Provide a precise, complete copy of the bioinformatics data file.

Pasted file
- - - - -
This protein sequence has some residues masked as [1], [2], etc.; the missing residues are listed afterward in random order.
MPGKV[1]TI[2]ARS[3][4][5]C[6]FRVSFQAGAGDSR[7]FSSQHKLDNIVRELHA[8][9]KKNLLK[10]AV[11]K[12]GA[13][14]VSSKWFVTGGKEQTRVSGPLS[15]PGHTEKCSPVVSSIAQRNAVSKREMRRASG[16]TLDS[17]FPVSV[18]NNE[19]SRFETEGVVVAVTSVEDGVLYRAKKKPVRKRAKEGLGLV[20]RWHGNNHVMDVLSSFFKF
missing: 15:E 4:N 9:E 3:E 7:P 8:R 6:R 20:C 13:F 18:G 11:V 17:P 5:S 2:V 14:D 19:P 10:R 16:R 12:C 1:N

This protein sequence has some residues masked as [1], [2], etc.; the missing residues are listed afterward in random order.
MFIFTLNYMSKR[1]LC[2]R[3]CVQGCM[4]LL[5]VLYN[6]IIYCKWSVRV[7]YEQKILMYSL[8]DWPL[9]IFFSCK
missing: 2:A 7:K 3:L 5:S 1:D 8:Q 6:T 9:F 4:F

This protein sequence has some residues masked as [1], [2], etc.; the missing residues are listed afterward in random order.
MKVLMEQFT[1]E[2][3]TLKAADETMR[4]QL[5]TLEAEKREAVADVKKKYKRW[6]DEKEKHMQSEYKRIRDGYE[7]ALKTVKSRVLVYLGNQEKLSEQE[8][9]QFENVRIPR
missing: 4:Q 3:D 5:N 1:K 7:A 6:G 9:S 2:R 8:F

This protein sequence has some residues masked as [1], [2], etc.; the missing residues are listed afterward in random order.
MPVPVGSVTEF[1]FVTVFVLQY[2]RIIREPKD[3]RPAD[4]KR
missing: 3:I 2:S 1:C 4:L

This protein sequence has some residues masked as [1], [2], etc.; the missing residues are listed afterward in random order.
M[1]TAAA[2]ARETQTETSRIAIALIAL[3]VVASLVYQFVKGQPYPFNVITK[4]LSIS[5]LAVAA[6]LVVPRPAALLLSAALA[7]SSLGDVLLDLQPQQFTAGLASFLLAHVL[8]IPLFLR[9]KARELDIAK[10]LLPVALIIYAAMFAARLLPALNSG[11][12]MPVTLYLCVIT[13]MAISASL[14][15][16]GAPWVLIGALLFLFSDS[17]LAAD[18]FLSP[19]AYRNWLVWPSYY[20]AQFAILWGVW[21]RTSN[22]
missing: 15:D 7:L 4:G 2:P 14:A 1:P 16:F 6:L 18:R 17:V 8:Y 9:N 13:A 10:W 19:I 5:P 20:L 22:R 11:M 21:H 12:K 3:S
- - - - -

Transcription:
This protein sequence has some residues masked as [1], [2], etc.; the missing residues are listed afterward in random order.
MPGKV[1]TI[2]ARS[3][4][5]C[6]FRVSFQAGAGDSR[7]FSSQHKLDNIVRELHA[8][9]KKNLLK[10]AV[11]K[12]GA[13][14]VSSKWFVTGGKEQTRVSGPLS[15]PGHTEKCSPVVSSIAQRNAVSKREMRRASG[16]TLDS[17]FPVSV[18]NNE[19]SRFETEGVVVAVTSVEDGVLYRAKKKPVRKRAKEGLGLV[20]RWHGNNHVMDVLSSFFKF
missing: 15:E 4:N 9:E 3:E 7:P 8:R 6:R 20:C 13:F 18:G 11:V 17:P 5:S 2:V 14:D 19:P 10:R 16:R 12:C 1:N

This protein sequence has some residues masked as [1], [2], etc.; the missing residues are listed afterward in random order.
MFIFTLNYMSKR[1]LC[2]R[3]CVQGCM[4]LL[5]VLYN[6]IIYCKWSVRV[7]YEQKILMYSL[8]DWPL[9]IFFSCK
missing: 2:A 7:K 3:L 5:S 1:D 8:Q 6:T 9:F 4:F

This protein sequence has some residues masked as [1], [2], etc.; the missing residues are listed afterward in random order.
MKVLMEQFT[1]E[2][3]TLKAADETMR[4]QL[5]TLEAEKREAVADVKKKYKRW[6]DEKEKHMQSEYKRIRDGYE[7]ALKTVKSRVLVYLGNQEKLSEQE[8][9]QFENVRIPR
missing: 4:Q 3:D 5:N 1:K 7:A 6:G 9:S 2:R 8:F

This protein sequence has some residues masked as [1], [2], etc.; the missing residues are listed afterward in random order.
MPVPVGSVTEF[1]FVTVFVLQY[2]RIIREPKD[3]RPAD[4]KR
missing: 3:I 2:S 1:C 4:L

This protein sequence has some residues masked as [1], [2], etc.; the missing residues are listed afterward in random order.
M[1]TAAA[2]ARETQTETSRIAIALIAL[3]VVASLVYQFVKGQPYPFNVITK[4]LSIS[5]LAVAA[6]LVVPRPAALLLSAALA[7]SSLGDVLLDLQPQQFTAGLASFLLAHVL[8]IPLFLR[9]KARELDIAK[10]LLPVALIIYAAMFAARLLPALNSG[11][12]MPVTLYLCVIT[13]MAISASL[14][15][16]GAPWVLIGALLFLFSDS[17]LAAD[18]FLSP[19]AYRNWLVWPSYY[20]AQFAILWGVW[21]RTSN[22]
missing: 15:D 7:L 4:G 2:P 14:A 1:P 16:F 6:L 18:R 17:V 8:Y 9:N 13:A 10:W 19:I 5:P 20:L 22:R 11:M 21:H 12:K 3:S